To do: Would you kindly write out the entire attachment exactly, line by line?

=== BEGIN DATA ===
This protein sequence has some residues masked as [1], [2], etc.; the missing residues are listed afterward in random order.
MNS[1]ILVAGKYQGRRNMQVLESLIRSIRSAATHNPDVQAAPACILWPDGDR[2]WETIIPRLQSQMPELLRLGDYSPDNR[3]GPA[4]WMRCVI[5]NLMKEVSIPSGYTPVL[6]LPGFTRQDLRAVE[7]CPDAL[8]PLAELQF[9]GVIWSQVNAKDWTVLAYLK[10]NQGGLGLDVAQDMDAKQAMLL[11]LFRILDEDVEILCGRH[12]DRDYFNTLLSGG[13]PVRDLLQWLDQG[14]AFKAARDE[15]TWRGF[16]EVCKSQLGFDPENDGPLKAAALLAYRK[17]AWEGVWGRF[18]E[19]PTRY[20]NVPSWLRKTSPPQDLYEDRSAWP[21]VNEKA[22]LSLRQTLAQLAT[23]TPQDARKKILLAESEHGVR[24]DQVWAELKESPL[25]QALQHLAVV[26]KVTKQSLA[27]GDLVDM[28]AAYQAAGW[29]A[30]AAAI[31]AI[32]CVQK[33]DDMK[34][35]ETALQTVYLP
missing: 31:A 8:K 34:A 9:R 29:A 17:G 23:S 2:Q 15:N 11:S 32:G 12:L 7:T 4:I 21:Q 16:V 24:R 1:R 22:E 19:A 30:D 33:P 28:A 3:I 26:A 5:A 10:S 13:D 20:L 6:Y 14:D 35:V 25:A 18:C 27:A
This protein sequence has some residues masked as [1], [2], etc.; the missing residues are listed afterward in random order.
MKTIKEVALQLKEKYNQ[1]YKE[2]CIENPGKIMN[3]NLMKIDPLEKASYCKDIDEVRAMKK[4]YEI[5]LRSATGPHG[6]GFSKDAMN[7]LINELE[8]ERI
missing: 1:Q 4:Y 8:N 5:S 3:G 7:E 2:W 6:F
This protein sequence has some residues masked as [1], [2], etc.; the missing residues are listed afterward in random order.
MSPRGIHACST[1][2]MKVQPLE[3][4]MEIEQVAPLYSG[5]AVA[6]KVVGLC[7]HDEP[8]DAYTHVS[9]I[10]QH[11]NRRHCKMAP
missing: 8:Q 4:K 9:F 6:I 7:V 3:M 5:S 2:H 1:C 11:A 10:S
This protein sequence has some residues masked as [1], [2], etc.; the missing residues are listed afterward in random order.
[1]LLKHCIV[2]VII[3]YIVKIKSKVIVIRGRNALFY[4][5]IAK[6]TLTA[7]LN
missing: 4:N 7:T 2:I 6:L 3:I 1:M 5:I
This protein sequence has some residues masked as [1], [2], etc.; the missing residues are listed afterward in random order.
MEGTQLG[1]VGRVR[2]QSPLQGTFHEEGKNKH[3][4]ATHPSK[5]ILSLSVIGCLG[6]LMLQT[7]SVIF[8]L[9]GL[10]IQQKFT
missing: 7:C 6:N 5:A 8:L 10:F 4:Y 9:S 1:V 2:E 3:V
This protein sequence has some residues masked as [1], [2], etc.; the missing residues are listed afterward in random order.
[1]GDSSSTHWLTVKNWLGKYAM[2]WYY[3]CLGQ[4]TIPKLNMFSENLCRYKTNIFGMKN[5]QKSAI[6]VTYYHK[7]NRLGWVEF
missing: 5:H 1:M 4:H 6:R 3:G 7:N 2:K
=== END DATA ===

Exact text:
This protein sequence has some residues masked as [1], [2], etc.; the missing residues are listed afterward in random order.
MNS[1]ILVAGKYQGRRNMQVLESLIRSIRSAATHNPDVQAAPACILWPDGDR[2]WETIIPRLQSQMPELLRLGDYSPDNR[3]GPA[4]WMRCVI[5]NLMKEVSIPSGYTPVL[6]LPGFTRQDLRAVE[7]CPDAL[8]PLAELQF[9]GVIWSQVNAKDWTVLAYLK[10]NQGGLGLDVAQDMDAKQAMLL[11]LFRILDEDVEILCGRH[12]DRDYFNTLLSGG[13]PVRDLLQWLDQG[14]AFKAARDE[15]TWRGF[16]EVCKSQLGFDPENDGPLKAAALLAYRK[17]AWEGVWGRF[18]E[19]PTRY[20]NVPSWLRKTSPPQDLYEDRSAWP[21]VNEKA[22]LSLRQTLAQLAT[23]TPQDARKKILLAESEHGVR[24]DQVWAELKESPL[25]QALQHLAVV[26]KVTKQSLA[27]GDLVDM[28]AAYQAAGW[29]A[30]AAAI[31]AI[32]CVQK[33]DDMK[34][35]ETALQTVYLP
missing: 31:A 8:K 34:A 9:R 29:A 17:G 23:S 2:Q 15:N 11:S 32:G 12:L 7:T 4:I 21:Q 16:V 24:R 1:R 22:E 19:A 30:D 33:P 28:A 3:I 26:A 5:A 10:S 13:D 20:L 6:Y 14:D 35:V 25:A 18:C 27:A
This protein sequence has some residues masked as [1], [2], etc.; the missing residues are listed afterward in random order.
MKTIKEVALQLKEKYNQ[1]YKE[2]CIENPGKIMN[3]NLMKIDPLEKASYCKDIDEVRAMKK[4]YEI[5]LRSATGPHG[6]GFSKDAMN[7]LINELE[8]ERI
missing: 1:Q 4:Y 8:N 5:S 3:G 7:E 2:W 6:F
This protein sequence has some residues masked as [1], [2], etc.; the missing residues are listed afterward in random order.
MSPRGIHACST[1][2]MKVQPLE[3][4]MEIEQVAPLYSG[5]AVA[6]KVVGLC[7]HDEP[8]DAYTHVS[9]I[10]QH[11]NRRHCKMAP
missing: 8:Q 4:K 9:F 6:I 7:V 3:M 5:S 2:H 1:C 11:A 10:S
This protein sequence has some residues masked as [1], [2], etc.; the missing residues are listed afterward in random order.
[1]LLKHCIV[2]VII[3]YIVKIKSKVIVIRGRNALFY[4][5]IAK[6]TLTA[7]LN
missing: 4:N 7:T 2:I 6:L 3:I 1:M 5:I
This protein sequence has some residues masked as [1], [2], etc.; the missing residues are listed afterward in random order.
MEGTQLG[1]VGRVR[2]QSPLQGTFHEEGKNKH[3][4]ATHPSK[5]ILSLSVIGCLG[6]LMLQT[7]SVIF[8]L[9]GL[10]IQQKFT
missing: 7:C 6:N 5:A 8:L 10:F 4:Y 9:S 1:V 2:E 3:V
This protein sequence has some residues masked as [1], [2], etc.; the missing residues are listed afterward in random order.
[1]GDSSSTHWLTVKNWLGKYAM[2]WYY[3]CLGQ[4]TIPKLNMFSENLCRYKTNIFGMKN[5]QKSAI[6]VTYYHK[7]NRLGWVEF
missing: 5:H 1:M 4:H 6:R 3:G 7:N 2:K